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Coming up today on The Exchange, a Sioux City state lawmaker is suing Governor Kim Reynolds for the way she transferred millions of dollars in reserve funds to balance the budget. Chris Hall says the budgeting process needs a hard look from lawmakers as well.
Also, we hear from newly-elected state senator Jim Carlin on his goals for the upcoming legislative session that starts Monday. Carlin says he wants to focus on several financial issues, one of which is tax reform to help Iowa’s economic climate.
Iowa Public Radio gives us a rundown on the major issues lawmakers will face in the Iowa Legislature. We also talk with a South Dakota statehouse reporter about what’s coming up the new legislative session in Pierre that starts today.
That and more, but first this news.
Welcome to the Exchange on Siouxland Public Media. I’m Mary Hartnett.
Sioux City state representative Chris Hall suing the state over the way money was handled in the state budgeting process. The Third District Democratic Representative says he is concerned about financial issues and the budgeting. Hall is alleging that Republican Gov. Kim Reynolds and a top aide broke the law when they transferred $13 million from a reserve fund to balance the budget.
The lawsuit was filed yesterday against Reynolds and Department of Management director Dave Roederer. Hall is the ranking member on the House Appropriations committee. The lawsuit claims that the legal conditions weren't met to trigger the governor's transfer authority, an argument Reynolds has dismissed. Hall says he believe that keeping the state accountable financially is one issue that Republicans and Democrats should be able to get together on.
In: “The state budget . . .”
Out: “. . . the same too.”
That was Chris Hall, the third district state representative from Sioux City. Hall is suing the Governor of Iowa over her handling of the transfer of 13 million dollars in emergency funding to meet deficits in the general fund. Lawsuit 010318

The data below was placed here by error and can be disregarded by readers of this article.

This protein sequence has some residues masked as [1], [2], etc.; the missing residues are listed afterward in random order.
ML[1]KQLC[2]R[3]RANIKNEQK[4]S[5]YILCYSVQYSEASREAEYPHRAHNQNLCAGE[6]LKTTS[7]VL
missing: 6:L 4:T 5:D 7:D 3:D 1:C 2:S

Reynolds' spokeswoman said in an email today that "this is a political lawsuit with political motivations, plain and simple."
Hall is the ranking member on the House Appropriations committee. You can hear more from Representative Chris Hall today at noon on The Exchange.
You’re listening to The Exchange on Siouxland Public Media. I’m Mary Hartnett.
Siouxland has a new Republican state senator that will be sworn in soon. Jim Carlin won a special election earlier this month to take over the third district seat through the end of this year. It was just last year that the Sioux City attorney won the sixth district house seat. Looking ahead to the coming session, Carlin says he and other Republicans believe the state needs to change its tax system to remain economically competitive.
In: “One of the most basic . . . .”
Out: “. . of Iowa’s farmers.”
That was Jim Carlin, the newly elected third district state senator for Siouxland. Carlin is taking his new seat and leaving behind an open sixth district house seat. As of today, there are two candidates for that office. They are Rita DeJong, a Democrat and former Sioux City teacher and principal, and Jacob Bossman, a Republican who lost a bid for Iowa House District 6 in 2016, when Carlin won the position, are the nominees of the respective parties for the Jan. 16 election.
After floating the possibility last week, Jake Jungers, of Sioux City, will not run as a minor party candidate for the Iowa House District 6 seat in a Jan. 16 special election.
The seat is open because Jim Carlin, a Dec. 12 special election for the seat in Iowa Senate District 3.
The winner of the Jan. 16 election will fill the last year of Carlin's two-year House term. Carlin is a first-term Republican. He defeated Democrat Todd Wendt of Le Mars for the seat last month.
You’re listening to the Exchange on Siouxland public Media. I’m Mary Hartnett.
In Iowa, there are several issues that are facing lawmakers as the legislative session begins on Monday.
Joyce Russell of Iowa Public Radio says this year looks like it will be another session plagued by budget deficits and the need to make cutbacks.
That was Iowa Public Radio’s Joyce Russell talking about the legislative session that begins on Monday in Des Moines.
You’re listening to the Exchange on Siouxland Public media. I’m Mary Hartnett.
South Dakota is set to begin its legislative session on Tuesday. The short session will end by the end of February. Sioux Falls Argus Leader reporter Dana Feguson gives us a preview.
That was Dana Ferguson, a reporter for the Sioux Falls Argus Leader talking about the south Dakota legislative session that begins on Tuesday. Nebraska. Nebraska’s legislative session begins today and it is also short one.
Gov. Pete Ricketts say the state budget is a top priority. The state faces a projected $173.3 million revenue shortfall in the current two-year budget cycle, which ends on June 30, 2019.
Ricketts and key lawmakers say they intend to adjust the budget without raising taxes. Ricketts is expected to introduce a new tax package after his previous effort stalled in the 2017 session. The proposal will likely include some mix of income tax and property tax cuts although the governor has offered few specifics. One lawmaker has announced plans to introduce new measures that would require a government-issued identification at the polls — an issue likely to resonate with Republican voters.